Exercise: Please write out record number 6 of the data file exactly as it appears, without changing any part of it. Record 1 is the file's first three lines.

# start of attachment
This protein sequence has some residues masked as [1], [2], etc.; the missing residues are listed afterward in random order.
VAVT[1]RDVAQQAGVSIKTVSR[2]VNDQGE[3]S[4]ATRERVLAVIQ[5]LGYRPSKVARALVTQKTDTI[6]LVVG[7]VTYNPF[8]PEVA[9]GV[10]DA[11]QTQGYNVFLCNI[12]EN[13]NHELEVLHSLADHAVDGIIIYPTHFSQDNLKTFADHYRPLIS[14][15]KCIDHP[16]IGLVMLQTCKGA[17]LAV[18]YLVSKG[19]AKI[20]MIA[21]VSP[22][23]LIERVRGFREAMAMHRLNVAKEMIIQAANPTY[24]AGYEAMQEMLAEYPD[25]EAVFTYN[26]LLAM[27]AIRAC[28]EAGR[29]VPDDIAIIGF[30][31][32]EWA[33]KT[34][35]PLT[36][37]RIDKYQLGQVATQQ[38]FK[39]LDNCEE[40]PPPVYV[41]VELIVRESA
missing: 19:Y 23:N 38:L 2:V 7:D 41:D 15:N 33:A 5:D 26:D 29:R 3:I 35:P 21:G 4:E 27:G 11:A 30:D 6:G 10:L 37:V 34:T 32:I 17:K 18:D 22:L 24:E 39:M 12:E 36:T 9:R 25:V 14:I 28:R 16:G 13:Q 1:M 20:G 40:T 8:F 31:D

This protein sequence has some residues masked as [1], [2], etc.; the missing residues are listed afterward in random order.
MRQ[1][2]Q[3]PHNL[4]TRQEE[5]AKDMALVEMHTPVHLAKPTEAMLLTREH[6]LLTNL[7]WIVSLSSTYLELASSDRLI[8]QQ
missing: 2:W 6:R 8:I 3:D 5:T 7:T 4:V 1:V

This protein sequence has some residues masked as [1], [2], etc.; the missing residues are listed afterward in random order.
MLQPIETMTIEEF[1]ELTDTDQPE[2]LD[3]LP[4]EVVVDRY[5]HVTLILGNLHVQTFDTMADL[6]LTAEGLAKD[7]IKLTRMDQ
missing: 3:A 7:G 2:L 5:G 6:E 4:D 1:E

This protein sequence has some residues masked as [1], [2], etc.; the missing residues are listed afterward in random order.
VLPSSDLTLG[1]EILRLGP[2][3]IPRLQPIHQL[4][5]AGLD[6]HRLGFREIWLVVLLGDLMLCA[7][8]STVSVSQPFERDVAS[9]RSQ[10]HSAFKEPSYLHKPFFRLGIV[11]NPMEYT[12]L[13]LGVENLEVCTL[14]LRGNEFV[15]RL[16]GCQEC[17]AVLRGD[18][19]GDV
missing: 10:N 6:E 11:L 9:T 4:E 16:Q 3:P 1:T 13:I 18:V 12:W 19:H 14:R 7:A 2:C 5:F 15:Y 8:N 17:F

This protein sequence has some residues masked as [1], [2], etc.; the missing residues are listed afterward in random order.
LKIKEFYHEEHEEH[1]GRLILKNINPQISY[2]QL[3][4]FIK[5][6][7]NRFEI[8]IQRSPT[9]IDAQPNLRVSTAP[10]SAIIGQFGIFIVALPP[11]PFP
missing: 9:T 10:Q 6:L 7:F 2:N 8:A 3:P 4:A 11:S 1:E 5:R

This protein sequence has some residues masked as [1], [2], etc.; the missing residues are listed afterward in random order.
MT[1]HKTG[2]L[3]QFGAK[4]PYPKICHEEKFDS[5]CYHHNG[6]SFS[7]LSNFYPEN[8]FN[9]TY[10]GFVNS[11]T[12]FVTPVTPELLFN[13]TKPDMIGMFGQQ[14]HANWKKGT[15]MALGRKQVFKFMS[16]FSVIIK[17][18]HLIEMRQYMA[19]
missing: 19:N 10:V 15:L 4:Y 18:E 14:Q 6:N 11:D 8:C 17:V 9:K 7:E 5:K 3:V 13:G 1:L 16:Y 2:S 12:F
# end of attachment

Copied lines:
This protein sequence has some residues masked as [1], [2], etc.; the missing residues are listed afterward in random order.
MT[1]HKTG[2]L[3]QFGAK[4]PYPKICHEEKFDS[5]CYHHNG[6]SFS[7]LSNFYPEN[8]FN[9]TY[10]GFVNS[11]T[12]FVTPVTPELLFN[13]TKPDMIGMFGQQ[14]HANWKKGT[15]MALGRKQVFKFMS[16]FSVIIK[17][18]HLIEMRQYMA[19]
missing: 19:N 10:V 15:L 4:Y 18:E 14:Q 6:N 11:D 8:C 17:V 9:K 7:E 5:K 3:V 13:G 1:L 16:Y 2:S 12:F